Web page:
Arthur Henry Rostron was the captain of Carpathia, the ship that came to the rescue of the distressed Titanic, defying the ship's limitations to reach the site and rescue 706 survivors. Following the rescue, Rostron became the most celebrated and decorated master mariner of his generation, winning, among other awards, a Congressional Gold Medal. Following the Titanic rescue, Rostron served throughout the First World War, captaining the Cunard liner Mauretania, first as a hospital ship and then as a troop ship.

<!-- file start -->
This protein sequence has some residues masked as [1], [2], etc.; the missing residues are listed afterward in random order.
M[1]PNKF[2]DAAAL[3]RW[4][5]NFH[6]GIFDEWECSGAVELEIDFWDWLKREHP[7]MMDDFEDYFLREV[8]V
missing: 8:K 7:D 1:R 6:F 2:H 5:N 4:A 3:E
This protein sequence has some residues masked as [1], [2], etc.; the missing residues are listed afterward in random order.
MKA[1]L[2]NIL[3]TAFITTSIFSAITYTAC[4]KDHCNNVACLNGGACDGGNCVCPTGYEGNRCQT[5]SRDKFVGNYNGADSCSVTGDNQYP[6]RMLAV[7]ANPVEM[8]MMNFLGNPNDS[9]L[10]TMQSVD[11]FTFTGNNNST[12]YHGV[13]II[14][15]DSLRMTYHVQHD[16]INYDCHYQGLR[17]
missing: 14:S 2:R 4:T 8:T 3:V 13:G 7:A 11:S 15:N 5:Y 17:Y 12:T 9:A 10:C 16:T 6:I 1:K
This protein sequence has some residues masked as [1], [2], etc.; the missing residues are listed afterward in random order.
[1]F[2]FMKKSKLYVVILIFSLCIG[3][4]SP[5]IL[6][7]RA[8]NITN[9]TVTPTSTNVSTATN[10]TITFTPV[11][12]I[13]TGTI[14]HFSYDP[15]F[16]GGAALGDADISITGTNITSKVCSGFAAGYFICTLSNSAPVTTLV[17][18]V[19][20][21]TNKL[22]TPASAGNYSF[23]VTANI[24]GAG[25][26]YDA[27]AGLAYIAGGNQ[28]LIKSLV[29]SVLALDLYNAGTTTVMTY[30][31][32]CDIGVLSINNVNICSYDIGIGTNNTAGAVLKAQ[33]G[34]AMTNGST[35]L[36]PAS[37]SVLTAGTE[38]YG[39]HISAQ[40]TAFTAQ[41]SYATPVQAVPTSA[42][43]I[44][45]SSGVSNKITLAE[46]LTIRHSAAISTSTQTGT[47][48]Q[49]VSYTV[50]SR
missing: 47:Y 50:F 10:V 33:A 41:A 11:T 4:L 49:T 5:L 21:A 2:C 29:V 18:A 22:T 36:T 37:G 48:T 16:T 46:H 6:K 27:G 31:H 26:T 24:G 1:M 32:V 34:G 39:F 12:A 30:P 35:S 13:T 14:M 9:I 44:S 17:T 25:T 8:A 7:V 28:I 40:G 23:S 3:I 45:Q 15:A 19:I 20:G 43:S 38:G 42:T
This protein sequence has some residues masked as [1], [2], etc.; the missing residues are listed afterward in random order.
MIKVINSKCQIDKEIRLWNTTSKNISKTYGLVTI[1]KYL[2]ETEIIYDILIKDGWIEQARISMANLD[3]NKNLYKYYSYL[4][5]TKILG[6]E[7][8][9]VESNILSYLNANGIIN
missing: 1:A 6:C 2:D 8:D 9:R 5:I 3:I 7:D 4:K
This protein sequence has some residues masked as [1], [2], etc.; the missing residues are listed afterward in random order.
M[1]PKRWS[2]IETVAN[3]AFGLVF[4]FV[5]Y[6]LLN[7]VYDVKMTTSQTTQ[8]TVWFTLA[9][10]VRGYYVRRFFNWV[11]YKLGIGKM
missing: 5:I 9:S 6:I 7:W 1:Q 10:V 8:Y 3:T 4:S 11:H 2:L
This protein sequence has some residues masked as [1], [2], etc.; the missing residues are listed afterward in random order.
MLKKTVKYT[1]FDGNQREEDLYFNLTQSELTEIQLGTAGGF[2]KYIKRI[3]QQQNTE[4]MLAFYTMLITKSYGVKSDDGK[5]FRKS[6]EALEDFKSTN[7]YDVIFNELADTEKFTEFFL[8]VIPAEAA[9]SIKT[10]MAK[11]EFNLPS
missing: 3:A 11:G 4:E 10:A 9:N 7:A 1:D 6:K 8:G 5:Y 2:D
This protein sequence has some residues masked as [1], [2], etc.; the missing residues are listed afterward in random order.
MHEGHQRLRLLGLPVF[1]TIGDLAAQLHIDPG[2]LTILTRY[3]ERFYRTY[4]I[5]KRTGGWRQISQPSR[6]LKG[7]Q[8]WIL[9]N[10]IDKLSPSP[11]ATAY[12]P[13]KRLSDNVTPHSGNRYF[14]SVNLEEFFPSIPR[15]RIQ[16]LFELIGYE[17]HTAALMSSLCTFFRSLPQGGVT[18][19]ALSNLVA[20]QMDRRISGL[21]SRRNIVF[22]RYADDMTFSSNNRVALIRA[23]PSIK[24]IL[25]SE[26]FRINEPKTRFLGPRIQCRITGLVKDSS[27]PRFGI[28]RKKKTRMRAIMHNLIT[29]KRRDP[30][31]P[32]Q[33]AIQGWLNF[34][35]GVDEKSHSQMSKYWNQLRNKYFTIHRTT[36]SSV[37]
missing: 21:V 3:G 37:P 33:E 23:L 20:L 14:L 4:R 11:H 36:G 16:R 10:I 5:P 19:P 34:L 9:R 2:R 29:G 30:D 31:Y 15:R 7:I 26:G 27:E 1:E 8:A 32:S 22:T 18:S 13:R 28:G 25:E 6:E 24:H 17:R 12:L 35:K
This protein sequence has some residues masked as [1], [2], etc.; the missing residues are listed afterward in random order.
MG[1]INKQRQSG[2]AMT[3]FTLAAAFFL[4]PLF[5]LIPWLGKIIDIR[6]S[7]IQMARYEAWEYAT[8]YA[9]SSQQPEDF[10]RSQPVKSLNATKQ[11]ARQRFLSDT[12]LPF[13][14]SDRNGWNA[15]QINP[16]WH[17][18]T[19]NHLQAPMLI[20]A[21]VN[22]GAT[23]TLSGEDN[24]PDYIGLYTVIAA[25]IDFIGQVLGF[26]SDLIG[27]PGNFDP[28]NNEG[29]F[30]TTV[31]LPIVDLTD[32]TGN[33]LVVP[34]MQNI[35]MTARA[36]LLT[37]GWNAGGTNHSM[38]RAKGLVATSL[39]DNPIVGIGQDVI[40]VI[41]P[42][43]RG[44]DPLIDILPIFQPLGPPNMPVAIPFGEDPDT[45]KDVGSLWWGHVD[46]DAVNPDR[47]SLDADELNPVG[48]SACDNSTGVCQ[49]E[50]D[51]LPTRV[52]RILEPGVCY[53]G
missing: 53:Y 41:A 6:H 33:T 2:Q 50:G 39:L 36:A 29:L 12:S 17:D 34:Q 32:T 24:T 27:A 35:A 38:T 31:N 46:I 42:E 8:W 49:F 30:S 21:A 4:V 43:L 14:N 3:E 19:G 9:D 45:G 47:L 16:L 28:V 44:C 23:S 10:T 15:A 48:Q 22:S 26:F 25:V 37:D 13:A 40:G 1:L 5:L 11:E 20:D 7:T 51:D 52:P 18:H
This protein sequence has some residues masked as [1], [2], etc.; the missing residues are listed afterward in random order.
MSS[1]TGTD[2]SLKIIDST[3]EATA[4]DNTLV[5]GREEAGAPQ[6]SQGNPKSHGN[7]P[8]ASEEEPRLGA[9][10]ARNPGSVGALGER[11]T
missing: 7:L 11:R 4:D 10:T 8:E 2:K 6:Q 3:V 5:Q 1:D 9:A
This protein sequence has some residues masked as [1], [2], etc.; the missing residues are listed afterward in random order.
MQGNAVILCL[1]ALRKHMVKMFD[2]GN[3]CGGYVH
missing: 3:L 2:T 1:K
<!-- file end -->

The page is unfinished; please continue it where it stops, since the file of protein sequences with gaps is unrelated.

Using original documents, newspapers, contemporary publications, and secondary sources, Captain of the Carpathia considers Rostron's life and seafaring in his era, from his early days rounding Cape Horn in sail to his retirement as commodore of the Cunard Line. The book explores Rostron's seafaring life, using it as a platform to discuss the wider history in which he was involved, including the evolution of the transatlantic passenger trade and some of the celebrated ships on which he served and commanded.